Pasta, rice & couscous

Pasta, rice & couscous

By
Katie & Giancarlo Caldesi
Contains
21 recipes
Published by
Hardie Grant Books
ISBN
9781784880514

Pasta is a feeling as well as a fuel. Few plates are more eagerly awaited and satisfying than a bowl of hot pasta. You know how you are going to feel afterwards.

Pasta made from flour is a blend of protein and carbohydrate and, with the addition of a sauce containing protein such as a ragu, it will sustain you for a good few hours. Just remember, in Italy they serve small portions as it is eaten as a starter. Giancarlo and our son Giorgio were devastated when they were told they could no longer eat foods with gluten, but now we have found good brands of gluten-free dried pasta and we make our own fresh pasta, so life has pretty much returned to normal.

Wheat was grown in Sicily before the Arab invasion. In fact, pasta was first introduced to Italy by the Arabs at the beginning of the 12th century, long before Marco Polo travelled to the East, which blows the myth that he brought the idea back to Venice. The term ‘maccheroni’ probably comes from the Sicilian word ‘maccarruna’, and it referred to short tubular pasta.

The first tomato sauce recipe dates from the late 18th century – a 1790 cookbook, L’Apicio Moderno. Before tomato sauce was added, pasta was eaten dry with the fingers. It was the liquid sauce that demanded the use of a fork.

Dried pasta and cooking instructions

Sicily exported huge amounts of dried pasta during the early Middle Ages. It is still mainly dried pasta that is eaten on the island rather than fresh. Dried pasta, these days, is extruded through metal dies, which means it is less absorbent than fresh pasta and is ideally suited to wetter sauces such as the Romanesco sauce or the Alla Norma sauce.

To serve 4 as a main course or 6 as a starter use 320 g pasta.

Cook the pasta in a large saucepan of salted boiling water according to the packet instructions until al dente. Always add the pasta to the sauce, which should be warmed through in a large frying pan. Toss to combine. The exception to this is when using an uncooked sauce such as pesto, which can be stirred through hot pasta in a bowl.

Rice

There is an ancient history to rice production in Sicily. It was probably introduced there before the rest of Italy by the Arabs through the thriving trading port of Alexandria, where one of the entrances was named ‘Pepper Gate’ in recognition of the important trade in spices. Rice was written about in Roman times, but was used for medicinal purposes only. During my research our teacher friend Giuseppe Mazzarella sent me a very old Sicilian recipe called risu ca minnulata: the rice is cooked in almond milk with a little salt until tender and served with a sprinkling of ground almonds on top. It has a delicate but moreish flavour and was traditionally given to people when they were unwell. It is lovely and I think even better finished off with a swirl of honey.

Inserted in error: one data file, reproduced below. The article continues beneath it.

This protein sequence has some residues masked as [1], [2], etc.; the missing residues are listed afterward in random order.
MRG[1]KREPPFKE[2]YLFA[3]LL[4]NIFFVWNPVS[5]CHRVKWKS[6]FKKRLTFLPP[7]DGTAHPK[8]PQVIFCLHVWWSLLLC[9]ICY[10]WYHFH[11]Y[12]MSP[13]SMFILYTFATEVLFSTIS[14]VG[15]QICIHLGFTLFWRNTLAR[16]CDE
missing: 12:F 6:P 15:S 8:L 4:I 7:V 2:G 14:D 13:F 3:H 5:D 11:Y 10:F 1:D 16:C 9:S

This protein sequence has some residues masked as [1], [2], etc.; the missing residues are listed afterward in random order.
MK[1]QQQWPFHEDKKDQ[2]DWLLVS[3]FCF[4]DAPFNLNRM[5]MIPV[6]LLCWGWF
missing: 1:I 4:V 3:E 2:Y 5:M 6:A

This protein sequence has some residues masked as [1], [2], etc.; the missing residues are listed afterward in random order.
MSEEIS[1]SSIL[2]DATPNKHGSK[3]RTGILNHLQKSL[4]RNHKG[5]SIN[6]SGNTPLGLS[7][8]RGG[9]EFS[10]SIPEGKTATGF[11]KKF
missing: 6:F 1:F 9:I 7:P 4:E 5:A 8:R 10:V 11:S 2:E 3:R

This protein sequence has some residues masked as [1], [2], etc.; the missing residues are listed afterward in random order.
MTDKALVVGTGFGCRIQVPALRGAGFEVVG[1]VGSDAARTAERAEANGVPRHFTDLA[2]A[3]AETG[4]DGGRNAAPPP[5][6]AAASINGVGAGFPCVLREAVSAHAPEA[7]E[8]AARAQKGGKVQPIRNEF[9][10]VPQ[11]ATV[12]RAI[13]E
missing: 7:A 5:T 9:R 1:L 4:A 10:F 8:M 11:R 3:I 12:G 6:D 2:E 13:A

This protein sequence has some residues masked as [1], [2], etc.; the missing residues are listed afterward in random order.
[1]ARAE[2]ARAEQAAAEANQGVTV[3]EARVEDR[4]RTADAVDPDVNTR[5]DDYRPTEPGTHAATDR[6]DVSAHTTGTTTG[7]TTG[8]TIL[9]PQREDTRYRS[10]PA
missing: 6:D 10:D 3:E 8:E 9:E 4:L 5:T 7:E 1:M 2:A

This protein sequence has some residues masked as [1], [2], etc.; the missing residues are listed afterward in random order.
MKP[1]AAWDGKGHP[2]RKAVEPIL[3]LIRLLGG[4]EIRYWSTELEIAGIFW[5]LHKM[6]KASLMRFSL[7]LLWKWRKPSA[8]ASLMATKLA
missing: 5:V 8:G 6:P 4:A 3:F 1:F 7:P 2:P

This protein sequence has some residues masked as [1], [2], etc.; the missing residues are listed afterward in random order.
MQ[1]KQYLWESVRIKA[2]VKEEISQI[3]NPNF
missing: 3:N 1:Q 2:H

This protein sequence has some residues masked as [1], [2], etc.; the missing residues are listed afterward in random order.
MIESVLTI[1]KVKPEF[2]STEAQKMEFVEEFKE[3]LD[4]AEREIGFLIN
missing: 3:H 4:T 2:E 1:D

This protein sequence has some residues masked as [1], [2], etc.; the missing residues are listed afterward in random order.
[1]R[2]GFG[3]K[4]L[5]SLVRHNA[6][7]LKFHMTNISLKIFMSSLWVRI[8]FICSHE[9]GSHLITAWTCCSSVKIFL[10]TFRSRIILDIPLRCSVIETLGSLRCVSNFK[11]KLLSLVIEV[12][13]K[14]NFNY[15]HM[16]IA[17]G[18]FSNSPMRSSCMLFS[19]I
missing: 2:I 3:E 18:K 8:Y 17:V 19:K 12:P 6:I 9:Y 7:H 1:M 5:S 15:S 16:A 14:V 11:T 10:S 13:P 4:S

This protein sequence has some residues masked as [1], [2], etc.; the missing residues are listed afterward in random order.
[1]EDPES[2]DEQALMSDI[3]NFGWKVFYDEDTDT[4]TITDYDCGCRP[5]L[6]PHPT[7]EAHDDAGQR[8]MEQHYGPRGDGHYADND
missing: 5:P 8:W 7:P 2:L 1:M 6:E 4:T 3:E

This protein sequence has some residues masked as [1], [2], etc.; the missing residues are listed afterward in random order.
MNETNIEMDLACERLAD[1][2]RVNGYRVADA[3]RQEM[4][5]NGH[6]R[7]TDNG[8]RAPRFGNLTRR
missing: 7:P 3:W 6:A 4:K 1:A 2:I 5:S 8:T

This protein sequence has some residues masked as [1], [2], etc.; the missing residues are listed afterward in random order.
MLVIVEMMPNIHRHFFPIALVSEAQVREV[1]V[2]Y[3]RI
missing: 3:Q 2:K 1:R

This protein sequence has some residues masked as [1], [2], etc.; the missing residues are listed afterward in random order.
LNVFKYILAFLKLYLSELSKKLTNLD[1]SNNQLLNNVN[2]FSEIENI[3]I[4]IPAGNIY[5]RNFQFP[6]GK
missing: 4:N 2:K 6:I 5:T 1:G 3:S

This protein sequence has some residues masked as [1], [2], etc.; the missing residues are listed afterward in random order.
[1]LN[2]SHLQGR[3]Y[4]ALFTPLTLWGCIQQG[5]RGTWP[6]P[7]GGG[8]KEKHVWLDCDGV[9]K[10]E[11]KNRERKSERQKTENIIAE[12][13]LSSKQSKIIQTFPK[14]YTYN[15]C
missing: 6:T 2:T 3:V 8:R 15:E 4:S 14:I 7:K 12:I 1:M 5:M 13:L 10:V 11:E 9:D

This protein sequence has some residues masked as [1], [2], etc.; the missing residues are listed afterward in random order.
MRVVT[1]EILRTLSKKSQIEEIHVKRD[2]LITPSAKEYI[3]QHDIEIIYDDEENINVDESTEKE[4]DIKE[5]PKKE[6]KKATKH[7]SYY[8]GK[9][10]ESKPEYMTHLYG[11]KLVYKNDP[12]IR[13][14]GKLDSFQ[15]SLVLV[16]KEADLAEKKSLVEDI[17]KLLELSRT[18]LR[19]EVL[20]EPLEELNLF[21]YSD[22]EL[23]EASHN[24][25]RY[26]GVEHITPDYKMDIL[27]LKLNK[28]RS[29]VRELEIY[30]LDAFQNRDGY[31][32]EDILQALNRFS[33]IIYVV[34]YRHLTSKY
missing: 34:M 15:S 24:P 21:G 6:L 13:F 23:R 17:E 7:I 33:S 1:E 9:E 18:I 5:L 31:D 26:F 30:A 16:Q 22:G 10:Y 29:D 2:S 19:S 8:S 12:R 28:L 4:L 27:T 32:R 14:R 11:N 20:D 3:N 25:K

The 9th century Arab scholar al-Asma’i said, ’White rice with melted butter and white sugar is not of this world’ – meaning that it surely came from paradise. Rice was originally a rare and exotic foodstuff, but gradually it became accessible to everyone.

Couscous

Couscous, or cuscus, is Arab-Sicilian cuisine and is found mainly on the western, the Arab, side of the island. There is a whole festival dedicated to it in San Vito Lo Capo at the end of summer, when chefs come from around the world to be judged on their vats of fluffy couscous and richly scented broths. Sicilian couscous is usually made with fish and contains bay leaves, whereas the typically North African couscous is made with lamb and spices, but these days there are many crossovers.

Couscous is made from the action of stirring and rolling semolina flour and water together with your hands in large dish called a mafaradda. I remember making it with an experienced friend of ours, Nonna Giovanna, who cooked her couscous in a couscoussière, an old yellow earthenware pot with small holes in the bottom and the lid, which sits over a pan of boiling broth. The lid was sealed up with a length of dough to prevent the steam from escaping, forcing it through the couscous instead.

The tiny pasta grains are steamed for around 45 minutes. The broth can be made from fish or lamb and is filtered and used to pour over the couscous at the table. Normally the fish for the broth isn’t eaten, but the filtered broth can be used to cook filleted fish just before serving, which are then wonderfully tasty and can be spooned on top of the couscous. Since making couscous from scratch takes dedication, our recipes use precooked couscous instead, which simply needs to be revived in hot stock for 5 minutes.

You can make twice the quantity of stock you need and freeze the rest for next time. This makes it quite quick to throw together and is good for entertaining. Nowadays you can buy maize couscous or use quinoa instead, which is good for a gluten-free diet.

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